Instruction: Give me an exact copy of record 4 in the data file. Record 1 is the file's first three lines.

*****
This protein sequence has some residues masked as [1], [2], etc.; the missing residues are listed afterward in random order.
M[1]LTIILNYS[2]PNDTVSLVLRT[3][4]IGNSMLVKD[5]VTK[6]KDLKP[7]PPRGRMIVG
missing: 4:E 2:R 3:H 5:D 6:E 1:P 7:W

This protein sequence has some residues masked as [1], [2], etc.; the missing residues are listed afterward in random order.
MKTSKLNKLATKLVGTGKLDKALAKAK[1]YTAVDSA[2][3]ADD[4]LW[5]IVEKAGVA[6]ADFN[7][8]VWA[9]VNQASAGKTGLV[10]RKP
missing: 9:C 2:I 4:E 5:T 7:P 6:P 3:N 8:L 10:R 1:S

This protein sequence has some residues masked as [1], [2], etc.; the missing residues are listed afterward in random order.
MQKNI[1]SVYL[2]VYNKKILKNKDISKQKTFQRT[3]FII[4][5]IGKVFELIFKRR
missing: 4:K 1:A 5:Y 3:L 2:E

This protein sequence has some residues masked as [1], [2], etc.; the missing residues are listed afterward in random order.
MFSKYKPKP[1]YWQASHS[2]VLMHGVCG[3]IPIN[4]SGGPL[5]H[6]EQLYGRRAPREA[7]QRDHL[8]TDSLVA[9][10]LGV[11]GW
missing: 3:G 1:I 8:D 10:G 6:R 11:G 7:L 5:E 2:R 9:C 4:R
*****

This protein sequence has some residues masked as [1], [2], etc.; the missing residues are listed afterward in random order.
MFSKYKPKP[1]YWQASHS[2]VLMHGVCG[3]IPIN[4]SGGPL[5]H[6]EQLYGRRAPREA[7]QRDHL[8]TDSLVA[9][10]LGV[11]GW
missing: 3:G 1:I 8:D 10:G 6:R 11:G 7:L 5:E 2:R 9:C 4:R